Alan Moore's curse has always been that his stories get adapted by people who don't get them. LXG is a famous disaster, and as far as I can tell From Hell is more inspired by than based on the graphic novel. V For Vendetta is a much closer adaptation -- deeply faithful in many respects and not far off in most. And yet, it changes the message of the original in an unfortunate way, and that change is driven by the changes to the most cryptic character in both stories: the Leader.
It's the single element that the Wachowski Brothers changed most strikingly -- enough so that it has to be deliberate. Let's describe what we get in both stories. Let me emphasize that this is going to be spoilers for both stories, albeit only of one element of each.
In the graphic novel, the Leader is Adam Susan. He isn't exactly the stereotypical dictator -- neither big nor especially loud, shy and a bit withdrawn. He spends most of his time in front of the Fate computer, which monitors everything going on in the country and advises on what's going to happen next. He is a strong hand when necessary, but he is more threatening than violent. V spends a good deal of time carefully destroying him on a very personal level, and it's one of the creepier sections of the book.
In the movie, he is replaced by High Chancellor Adam Sutler. Note that this is, AFAIK, the only character whose name gets changed in the story. I suspect that's because they wanted to avoid confusions from having a male main character named "Susan", but it's somehow apt, because he's also the character who has changed the most. Sutler is the abusively loud dictator, always berating his underlings. He's actually more cryptic in the movie than in the book, never appearing in the flesh until the end of the story whereas in the book he is a significant character. (Really, what we see of Sutler may be similar to what his underlings see of Susan. But by not seeing the man beneath, our impression of him is vastly different.)
The big difference, though, is motivation, and that affects everything that this story is about. In the graphic novel, Susan is a man who has done what he believes is necessary. The country was sliding into chaos -- indeed, as far as we can tell, the world had been practically ending -- so he stepped in and took power. It is quite clear that he believes that order is the only bulwark against disaster, and he is willing to accept any amount of pain that that order inflicts on his society as necessary. In the end, Susan is killed less because of his direct actions than because of what he stands for: the symbol of this society that is so functional on the surface and so broken beneath.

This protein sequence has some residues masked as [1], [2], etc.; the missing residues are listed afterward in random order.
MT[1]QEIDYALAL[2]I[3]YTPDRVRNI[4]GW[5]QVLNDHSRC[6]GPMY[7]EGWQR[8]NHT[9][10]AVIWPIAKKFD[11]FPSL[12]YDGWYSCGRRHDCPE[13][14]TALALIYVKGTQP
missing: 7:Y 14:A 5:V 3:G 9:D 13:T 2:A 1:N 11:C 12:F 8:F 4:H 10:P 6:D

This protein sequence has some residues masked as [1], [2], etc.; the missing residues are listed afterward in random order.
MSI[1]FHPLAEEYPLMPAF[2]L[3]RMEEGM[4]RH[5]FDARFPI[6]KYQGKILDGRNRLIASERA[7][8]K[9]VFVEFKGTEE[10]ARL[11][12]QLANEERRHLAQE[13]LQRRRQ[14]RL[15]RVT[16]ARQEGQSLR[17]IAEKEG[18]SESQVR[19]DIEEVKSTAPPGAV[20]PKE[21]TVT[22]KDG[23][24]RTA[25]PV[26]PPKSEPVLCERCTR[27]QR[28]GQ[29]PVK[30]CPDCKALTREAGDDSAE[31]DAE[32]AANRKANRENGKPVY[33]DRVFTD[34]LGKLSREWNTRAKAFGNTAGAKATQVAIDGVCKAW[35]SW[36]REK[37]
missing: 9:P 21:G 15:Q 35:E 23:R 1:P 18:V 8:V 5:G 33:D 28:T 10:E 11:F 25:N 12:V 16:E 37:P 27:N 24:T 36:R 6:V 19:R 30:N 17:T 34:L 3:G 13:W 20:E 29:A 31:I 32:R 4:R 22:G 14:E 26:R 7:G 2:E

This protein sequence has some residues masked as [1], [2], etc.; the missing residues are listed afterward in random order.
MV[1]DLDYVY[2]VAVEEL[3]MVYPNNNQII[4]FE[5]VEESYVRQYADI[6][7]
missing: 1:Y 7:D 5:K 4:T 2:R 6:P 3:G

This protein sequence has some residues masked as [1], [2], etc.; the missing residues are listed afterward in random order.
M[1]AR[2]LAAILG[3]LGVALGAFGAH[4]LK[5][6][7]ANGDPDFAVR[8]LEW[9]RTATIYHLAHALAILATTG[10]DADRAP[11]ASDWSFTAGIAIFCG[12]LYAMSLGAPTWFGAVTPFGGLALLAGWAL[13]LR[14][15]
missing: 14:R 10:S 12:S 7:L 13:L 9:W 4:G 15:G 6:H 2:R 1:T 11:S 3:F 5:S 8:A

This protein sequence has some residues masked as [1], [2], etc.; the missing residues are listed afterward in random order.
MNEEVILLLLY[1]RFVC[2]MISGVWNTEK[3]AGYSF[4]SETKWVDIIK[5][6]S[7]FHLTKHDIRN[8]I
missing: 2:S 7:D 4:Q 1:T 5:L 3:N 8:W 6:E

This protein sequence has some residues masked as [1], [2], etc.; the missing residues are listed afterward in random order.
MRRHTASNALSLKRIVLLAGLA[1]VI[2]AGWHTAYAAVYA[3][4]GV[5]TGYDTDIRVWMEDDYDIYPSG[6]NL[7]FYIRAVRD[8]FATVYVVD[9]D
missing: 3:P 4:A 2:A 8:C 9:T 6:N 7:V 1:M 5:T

In the movie, Sutler is a simpler villain, who created the disaster in order to take power. Indeed, the movie is heavily about the discovery of him engineering it. He's a true monster, kept at arm's length because we don't want to see him humanized. His killing is the putting down of a figure who is almost pathetic in his whimpering evil.
That single character change alters the story fundamentally. The graphic novel is about the way that society can eat itself when fear becomes its purpose. In the graphic novel, the bad guys arose because the people were so desperately hungry for security that they threw away their freedom for it. Susan stepped into the breach and acted as the force of security, but you always get the feeling that this was a "someone had to do it" moment in his eyes. He views himself as the instrument of Fate, to a considerable degree. The movie, by constrast, is about how a villain can take power by imposing fear deliberately. Adam Sutler is utterly cynical, whereas Adam Susan was utterly (indeed, frighteningly) sincere.
I'm pretty sure that the Wachovskis made the change quite intentionally, as a commetary on modern American politics, and that's understandable -- it's the easy Michael Moore view, of how the US has been taking over by power-hungry madmen. And that's a worthwhile story to tell. But it's frankly less apt than the original story would have been, of how a society in fear often demands a dictator, begging for their rights to be abrogated for a little false safety. The movie talks about how a few bad man can abuse a country; the book is about how a country can destroy itself through fear.
There's a key scene in both stories, in which V goes on the air and tells the populace that this is, ultimately, all their fault. It's preserved from the original into the movie. And yet, it rings hollower in the movie than in the book -- in the movie, the people are guilty merely of naivete, whereas in the book they are more actively complicit. That change makes the movie easier to accept, and permits a happier and more pat ending. But by making it less unsettling, it fails to tell the story that is mostly going unspoken today. And that's unfortunate, because it's a story that people need to hear...